Like all great investment ideas, before you consider purchasing property, it is important that you seek out and obtain profession financial planning advice from a practising financial planner and, of course, I recommend AJ Financial Planning.

What is more important- land content or the square metres when it comes to property?

I was recently staying in Brisbane visiting clients recently and the hotel which I was staying at had sensational views across the river and out to the mountains. However, as I was staring out to the vista, I started to thinking about the below questions….

“What is more important when buying property – the square metres of the apartment or building, or thinking about the land content of the what you are purchasing?”

Upon my return back to Melbourne as I crossed the Bolte Bridge, I noticed the skyline full of cranes. With all the building of high rise apartments going on, it did start me thinking a little further about this notion of land content.

“The traditional premises when thinking about property, has always been that land prices historically appreciates and a building or structure always depreciates.” If this is true, which is more valuable then and which one should you focus more on when looking for property?

The question becomes I think even more critical when you are looking at a high rise block like the one I was staying at in Brisbane.  You might have a land size which the building sits on of say 1,000 or 2,000 square metres with a building of say 100-200 apartments on this land size.   What is the actual land content which you own, and what is the building or structure which you own?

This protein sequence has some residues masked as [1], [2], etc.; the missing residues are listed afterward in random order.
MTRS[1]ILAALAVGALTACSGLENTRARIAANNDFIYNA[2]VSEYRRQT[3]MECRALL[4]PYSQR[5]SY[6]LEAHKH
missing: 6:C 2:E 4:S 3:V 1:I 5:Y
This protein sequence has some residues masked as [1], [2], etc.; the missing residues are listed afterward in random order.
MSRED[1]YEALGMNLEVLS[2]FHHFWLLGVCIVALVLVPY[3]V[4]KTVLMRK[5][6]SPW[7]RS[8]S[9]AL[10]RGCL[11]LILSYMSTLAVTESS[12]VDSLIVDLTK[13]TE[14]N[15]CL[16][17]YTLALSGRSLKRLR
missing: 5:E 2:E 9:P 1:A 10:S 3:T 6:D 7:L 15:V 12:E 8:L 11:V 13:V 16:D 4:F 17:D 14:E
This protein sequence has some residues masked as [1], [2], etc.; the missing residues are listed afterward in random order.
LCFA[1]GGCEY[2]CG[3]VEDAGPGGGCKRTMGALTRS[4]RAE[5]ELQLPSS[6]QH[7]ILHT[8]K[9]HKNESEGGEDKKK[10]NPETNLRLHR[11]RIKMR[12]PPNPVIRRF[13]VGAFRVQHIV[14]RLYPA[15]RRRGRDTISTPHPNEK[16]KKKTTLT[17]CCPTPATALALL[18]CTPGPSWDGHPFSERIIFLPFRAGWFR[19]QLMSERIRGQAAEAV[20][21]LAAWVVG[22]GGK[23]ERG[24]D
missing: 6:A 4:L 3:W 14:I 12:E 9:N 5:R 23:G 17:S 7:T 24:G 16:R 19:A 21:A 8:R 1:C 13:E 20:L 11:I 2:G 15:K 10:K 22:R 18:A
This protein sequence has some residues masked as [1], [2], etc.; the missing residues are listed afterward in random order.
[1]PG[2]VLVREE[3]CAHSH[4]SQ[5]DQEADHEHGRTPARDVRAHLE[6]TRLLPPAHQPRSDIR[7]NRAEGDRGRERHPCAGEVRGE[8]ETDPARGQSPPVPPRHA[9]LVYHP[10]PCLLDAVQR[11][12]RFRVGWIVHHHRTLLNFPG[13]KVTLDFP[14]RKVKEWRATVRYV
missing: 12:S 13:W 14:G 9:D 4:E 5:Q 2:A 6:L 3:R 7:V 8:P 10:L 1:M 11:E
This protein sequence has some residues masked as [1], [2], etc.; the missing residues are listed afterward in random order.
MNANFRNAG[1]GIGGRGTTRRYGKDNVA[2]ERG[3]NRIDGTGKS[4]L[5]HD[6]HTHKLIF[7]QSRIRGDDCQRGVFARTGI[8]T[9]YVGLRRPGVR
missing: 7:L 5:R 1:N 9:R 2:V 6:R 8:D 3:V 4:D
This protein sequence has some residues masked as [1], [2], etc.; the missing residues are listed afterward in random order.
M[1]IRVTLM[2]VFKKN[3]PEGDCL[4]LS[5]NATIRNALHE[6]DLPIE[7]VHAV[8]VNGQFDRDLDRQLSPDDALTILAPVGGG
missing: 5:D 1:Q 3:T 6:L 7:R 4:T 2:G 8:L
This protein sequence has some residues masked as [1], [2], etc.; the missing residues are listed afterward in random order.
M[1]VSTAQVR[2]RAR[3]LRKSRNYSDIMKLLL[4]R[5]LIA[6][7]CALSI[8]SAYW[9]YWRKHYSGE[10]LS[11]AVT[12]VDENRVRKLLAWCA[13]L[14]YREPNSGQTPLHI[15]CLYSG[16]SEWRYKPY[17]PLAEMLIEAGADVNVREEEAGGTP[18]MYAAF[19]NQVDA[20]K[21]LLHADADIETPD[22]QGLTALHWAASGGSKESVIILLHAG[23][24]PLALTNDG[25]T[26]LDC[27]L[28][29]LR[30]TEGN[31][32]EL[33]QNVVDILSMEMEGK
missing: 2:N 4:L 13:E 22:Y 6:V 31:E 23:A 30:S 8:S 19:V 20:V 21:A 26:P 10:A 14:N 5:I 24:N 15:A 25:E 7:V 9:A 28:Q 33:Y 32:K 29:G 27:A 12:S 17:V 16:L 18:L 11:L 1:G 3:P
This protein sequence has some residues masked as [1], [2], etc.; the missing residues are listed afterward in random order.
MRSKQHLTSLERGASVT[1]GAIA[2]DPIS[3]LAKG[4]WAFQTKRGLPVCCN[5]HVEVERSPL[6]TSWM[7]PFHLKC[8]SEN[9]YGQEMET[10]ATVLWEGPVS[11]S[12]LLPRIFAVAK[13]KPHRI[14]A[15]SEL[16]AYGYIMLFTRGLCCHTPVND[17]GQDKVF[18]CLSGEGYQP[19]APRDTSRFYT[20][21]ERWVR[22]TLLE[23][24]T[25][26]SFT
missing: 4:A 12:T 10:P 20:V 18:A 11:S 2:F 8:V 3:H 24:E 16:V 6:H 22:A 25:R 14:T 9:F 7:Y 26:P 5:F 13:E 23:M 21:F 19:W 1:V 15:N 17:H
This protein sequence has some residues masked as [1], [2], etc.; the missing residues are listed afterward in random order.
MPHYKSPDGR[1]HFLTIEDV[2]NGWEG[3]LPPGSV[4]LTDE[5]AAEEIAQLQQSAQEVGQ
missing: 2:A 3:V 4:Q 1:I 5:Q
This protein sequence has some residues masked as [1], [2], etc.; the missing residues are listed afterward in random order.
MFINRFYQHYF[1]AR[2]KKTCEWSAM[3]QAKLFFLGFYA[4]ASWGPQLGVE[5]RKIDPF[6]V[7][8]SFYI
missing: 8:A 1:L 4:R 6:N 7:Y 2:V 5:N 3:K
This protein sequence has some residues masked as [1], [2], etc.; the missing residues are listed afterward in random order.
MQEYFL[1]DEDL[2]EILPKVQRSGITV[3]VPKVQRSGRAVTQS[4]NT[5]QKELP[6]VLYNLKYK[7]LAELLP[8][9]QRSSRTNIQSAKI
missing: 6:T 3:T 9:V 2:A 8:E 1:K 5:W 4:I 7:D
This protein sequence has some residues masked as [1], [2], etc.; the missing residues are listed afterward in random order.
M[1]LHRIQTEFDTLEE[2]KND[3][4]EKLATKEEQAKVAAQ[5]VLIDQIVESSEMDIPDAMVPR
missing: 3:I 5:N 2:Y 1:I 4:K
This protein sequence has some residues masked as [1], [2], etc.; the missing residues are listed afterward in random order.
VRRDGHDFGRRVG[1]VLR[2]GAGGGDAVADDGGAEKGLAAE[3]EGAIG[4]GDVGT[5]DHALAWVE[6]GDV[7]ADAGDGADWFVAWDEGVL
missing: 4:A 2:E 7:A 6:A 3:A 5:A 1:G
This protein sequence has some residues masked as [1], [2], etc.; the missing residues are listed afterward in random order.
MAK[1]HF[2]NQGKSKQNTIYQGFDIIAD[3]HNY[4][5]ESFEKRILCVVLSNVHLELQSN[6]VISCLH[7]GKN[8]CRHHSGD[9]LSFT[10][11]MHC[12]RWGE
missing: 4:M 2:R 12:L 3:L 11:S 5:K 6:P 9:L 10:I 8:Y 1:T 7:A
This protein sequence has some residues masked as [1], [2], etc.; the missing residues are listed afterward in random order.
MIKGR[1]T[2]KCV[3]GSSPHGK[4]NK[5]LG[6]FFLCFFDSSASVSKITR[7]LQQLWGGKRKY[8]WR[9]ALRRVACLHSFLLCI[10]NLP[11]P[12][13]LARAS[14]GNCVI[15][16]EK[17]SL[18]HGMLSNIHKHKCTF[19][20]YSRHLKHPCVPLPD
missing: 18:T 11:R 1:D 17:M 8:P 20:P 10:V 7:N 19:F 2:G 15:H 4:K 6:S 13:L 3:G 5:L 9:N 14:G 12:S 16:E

When most people are shopping around for their apartment they think about the size of the apartment is it 50, 70m2 etc.  The new developers have even been quiet tricky when they reduce the size of a 2 bedroom into a foot print of a 1 bedroom, but keep the same number of rooms.  This allows them to squeeze out even more profit out of each project. In the case of building bigger buildings, this also tends to mean less land content.

Does this mean that when you are shopping around for your apartment should you be focused not only on the square meters of the apartment which you are acquiring, but also the land content which you actually own as part of the complex?

In Melbourne, with the large number of high rise building being built, it will be interesting to see this variable between square meters, number of rooms and land content play out.  

The argument can also be extended when you are considering the pros and cons with an apartment to a house for which one is better? Then you overlay new building versus old buildings, the impact of views of a high rise, location etc and the argument gets even more complex.

Like most things about property there is simply not an easy answer. It is a careful balancing act and you need to consider each element when analysing your affordability levels, budget and overall financial goals and objectives.

With all financial planning ideas too, it is important to seek professional guidance to assist in constructing a map with a robust strategy to ensure you are in line with your other financial goals and objectives.  We of course would always recommend our team at AJ Financial Planning!